Saturday, June 8, 2013

Cooking - or should I say 'heating'

I am a horrible cook.  I used to think I was a mediocre cook until I started getting feedback from the boys.  Since then I've had to downgrade my cooking level descriptor significantly!

Basically, if the boys have heard the microwave ping, then they're probably happy to eat it.  If they've seen me in the kitchen over a pan, or peeling a vegetable, then they're probably not going to eat it.  If I'm really lucky, they'll just push the plate away.  More often, one of them will start crying just at the sight of it!  We've finally got past the food-throwing stage now, but that was a right barrel of laughs I can tell you!

When I announce that I am making tea, OB stands at the safety gate by the kitchen door, demanding tea "on a plate Mummy".  At first I was bemused by this crockery fussiness, but now I know . . . if it's a 'healthy' tea like pasta, soup, stew, etc., then I'll serve it in a bowl.  If it's a 'freezer tea', like fish fingers, then it's dry so it comes on a plate.  OB isn't fussy about his crockery - he just wants potato waffles!

Personally I have dreadful eating habits.  I'm quite happy to have the same (deeply unhealthy) meal every evening for a week, or longer.  I remember when I was thinking about weaning OB, I got a book on the subject and settled down to read it one evening.  It said that I should give OB family foods - basically the same foods that everybody else was eating.  That night for my tea, I had had a bowl of super noodles with bacon chopped into it and two fried eggs on top!  Not exactly food to grow up on for a 6-month-old!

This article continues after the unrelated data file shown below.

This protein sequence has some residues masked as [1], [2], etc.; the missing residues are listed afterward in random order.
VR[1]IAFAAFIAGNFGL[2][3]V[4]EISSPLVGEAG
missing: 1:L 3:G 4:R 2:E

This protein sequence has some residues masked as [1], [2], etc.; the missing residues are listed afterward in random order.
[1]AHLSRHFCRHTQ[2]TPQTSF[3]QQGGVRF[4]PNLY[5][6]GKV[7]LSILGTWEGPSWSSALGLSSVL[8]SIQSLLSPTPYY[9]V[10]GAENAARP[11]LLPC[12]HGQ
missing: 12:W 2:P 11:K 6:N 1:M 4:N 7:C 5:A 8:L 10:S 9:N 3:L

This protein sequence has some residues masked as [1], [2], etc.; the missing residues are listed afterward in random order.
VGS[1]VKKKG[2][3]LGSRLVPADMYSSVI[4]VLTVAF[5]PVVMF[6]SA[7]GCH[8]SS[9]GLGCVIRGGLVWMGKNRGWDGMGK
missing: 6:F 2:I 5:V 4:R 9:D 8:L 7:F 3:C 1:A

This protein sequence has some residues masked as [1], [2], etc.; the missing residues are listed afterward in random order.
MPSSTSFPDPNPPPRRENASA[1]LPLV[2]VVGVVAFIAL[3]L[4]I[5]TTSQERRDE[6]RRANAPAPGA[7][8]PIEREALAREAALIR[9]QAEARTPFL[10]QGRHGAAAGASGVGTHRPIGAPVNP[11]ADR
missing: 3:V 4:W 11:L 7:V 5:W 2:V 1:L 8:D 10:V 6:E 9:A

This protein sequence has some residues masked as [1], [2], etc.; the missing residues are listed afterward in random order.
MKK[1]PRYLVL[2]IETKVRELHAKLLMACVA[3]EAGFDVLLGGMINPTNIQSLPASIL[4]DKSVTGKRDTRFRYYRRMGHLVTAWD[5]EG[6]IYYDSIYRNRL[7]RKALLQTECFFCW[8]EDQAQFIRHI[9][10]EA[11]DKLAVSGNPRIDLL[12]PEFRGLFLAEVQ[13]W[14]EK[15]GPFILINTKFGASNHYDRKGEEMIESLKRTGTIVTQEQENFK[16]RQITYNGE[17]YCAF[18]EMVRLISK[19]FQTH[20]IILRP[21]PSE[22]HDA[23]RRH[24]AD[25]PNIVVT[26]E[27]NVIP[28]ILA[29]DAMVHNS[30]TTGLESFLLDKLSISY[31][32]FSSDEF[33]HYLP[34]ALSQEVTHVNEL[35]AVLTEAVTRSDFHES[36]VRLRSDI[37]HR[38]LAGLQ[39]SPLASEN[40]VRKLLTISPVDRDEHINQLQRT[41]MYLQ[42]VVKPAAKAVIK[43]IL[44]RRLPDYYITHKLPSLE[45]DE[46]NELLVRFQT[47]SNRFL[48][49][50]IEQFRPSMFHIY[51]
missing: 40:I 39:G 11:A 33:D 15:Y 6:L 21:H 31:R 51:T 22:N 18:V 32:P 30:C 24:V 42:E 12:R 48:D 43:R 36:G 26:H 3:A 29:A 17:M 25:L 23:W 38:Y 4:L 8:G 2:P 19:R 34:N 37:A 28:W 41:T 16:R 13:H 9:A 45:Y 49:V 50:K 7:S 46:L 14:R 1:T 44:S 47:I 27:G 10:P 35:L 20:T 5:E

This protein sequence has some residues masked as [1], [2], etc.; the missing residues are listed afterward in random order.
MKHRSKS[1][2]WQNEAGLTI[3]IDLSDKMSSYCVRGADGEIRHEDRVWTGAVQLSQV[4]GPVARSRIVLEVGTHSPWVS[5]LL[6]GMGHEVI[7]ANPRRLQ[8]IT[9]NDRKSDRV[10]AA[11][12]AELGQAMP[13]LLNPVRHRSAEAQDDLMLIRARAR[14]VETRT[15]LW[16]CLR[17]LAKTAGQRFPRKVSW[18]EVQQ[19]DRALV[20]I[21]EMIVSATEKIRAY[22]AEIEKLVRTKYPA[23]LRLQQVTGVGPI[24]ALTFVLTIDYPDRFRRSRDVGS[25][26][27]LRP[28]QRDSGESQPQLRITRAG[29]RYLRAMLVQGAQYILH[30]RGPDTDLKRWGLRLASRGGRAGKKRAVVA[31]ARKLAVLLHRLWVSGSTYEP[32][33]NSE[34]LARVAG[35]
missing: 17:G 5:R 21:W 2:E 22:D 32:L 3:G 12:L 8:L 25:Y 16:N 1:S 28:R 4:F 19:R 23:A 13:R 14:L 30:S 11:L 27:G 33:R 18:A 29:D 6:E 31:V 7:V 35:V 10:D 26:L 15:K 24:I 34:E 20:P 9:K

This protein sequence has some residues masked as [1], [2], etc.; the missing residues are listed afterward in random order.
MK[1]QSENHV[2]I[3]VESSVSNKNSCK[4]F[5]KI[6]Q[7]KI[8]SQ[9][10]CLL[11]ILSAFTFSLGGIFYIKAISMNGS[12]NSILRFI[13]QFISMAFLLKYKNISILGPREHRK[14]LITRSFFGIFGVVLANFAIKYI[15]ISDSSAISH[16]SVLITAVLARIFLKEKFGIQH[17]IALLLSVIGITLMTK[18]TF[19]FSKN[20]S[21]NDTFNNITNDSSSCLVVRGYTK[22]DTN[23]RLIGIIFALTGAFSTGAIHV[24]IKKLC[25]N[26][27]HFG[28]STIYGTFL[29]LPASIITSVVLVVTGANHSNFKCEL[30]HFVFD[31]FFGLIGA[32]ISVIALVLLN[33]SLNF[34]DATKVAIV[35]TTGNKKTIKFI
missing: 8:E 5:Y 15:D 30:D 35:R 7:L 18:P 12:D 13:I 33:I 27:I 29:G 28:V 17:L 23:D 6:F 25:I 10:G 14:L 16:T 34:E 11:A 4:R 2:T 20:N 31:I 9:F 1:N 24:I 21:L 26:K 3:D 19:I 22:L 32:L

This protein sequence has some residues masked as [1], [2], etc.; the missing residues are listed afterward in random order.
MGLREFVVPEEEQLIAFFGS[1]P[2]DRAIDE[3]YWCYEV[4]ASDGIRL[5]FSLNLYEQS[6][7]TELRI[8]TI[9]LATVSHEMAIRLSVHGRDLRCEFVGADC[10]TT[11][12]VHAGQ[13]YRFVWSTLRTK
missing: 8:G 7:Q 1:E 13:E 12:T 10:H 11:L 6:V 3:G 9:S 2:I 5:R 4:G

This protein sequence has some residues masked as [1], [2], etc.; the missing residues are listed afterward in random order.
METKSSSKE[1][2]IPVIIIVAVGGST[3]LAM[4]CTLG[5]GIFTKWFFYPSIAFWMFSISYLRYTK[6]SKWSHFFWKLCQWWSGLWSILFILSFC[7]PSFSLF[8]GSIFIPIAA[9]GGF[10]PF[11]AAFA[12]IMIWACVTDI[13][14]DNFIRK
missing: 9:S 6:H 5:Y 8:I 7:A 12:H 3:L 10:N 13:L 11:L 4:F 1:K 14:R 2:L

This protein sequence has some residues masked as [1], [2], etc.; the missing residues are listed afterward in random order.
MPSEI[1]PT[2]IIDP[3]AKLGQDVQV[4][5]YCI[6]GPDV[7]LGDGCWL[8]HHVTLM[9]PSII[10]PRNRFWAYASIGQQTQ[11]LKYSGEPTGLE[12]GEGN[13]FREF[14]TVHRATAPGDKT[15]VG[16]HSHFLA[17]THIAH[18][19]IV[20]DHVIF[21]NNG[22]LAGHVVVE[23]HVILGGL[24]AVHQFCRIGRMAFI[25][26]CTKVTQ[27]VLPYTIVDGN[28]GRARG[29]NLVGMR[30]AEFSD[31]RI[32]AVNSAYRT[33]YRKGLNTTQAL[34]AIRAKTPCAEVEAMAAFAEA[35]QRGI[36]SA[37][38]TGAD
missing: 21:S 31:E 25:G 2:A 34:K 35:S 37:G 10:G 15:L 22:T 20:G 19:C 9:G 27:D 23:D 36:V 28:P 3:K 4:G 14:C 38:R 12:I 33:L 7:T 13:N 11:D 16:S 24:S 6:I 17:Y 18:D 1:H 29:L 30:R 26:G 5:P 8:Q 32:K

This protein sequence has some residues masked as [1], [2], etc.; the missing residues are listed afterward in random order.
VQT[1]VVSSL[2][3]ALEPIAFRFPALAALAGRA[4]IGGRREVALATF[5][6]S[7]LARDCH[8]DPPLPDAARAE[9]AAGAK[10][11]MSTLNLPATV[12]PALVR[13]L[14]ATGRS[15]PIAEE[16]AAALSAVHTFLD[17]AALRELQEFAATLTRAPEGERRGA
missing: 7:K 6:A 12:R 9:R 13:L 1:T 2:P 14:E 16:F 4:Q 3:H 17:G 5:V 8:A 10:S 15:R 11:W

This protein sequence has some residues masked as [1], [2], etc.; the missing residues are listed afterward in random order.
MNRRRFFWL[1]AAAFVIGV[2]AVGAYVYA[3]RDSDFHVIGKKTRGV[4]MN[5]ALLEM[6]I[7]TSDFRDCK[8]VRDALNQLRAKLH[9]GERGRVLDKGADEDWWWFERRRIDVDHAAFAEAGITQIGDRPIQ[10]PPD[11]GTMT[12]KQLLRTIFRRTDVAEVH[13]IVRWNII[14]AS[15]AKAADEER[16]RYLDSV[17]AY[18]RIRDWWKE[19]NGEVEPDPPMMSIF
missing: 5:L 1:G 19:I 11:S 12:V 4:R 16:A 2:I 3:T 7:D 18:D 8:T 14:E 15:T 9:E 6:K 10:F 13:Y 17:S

So, I have made the effort.  For the first time in my adult life, I now own a fruit bowl.  Occasionally I will even force myself to look like I'm enjoying a piece of fruit in front of the boys so that they get the idea.  Thankfully, they are both total fruit fans, so they don't take much persuading to empty that fruit bowl every week.

Unfortunately, not only do they have an aversion to my home cooking, but NB also seems to have a whole list of foods which are totally unacceptable if I serve them, but fine to eat elsewhere.

Let me give you an example.  When NB first came to live with me, I was told that he liked cheese.  Well, OB is a major fan of cheese, so we serve cheese in some form most lunchtimes.  But NB wouldn't eat it at all. I tried cheese in all its forms - cubed, sliced, grated, string, babybel, on toast, melted over pasta - no dice.  On the couple of occasions that I managed to persuade him to pop a bit in his mouth, he was actually sick on the dinner table!  I persevered because I read once that you have to introduce a food to a toddler 14 times before you can be sure that he doesn't like it, but in the end, after about 3 months, I gave in and stopped serving him cheese.

Imagine my surprise then when, around 6 months later, I was greeted by one of the Aunties at Playgroup with a funny story about how NB had filled his cheeks with cheese like a hamster at morning snacktime.  Oh yes, they assured me, he loves cheese and has a massive pile of cubed cheese every time he comes to Playgroup.  He also loves ham sandwiches apparently - he cries when I give him ham sandwiches at home!  Now, after a serious talk, he eats cheese at home too. And ham sandwiches.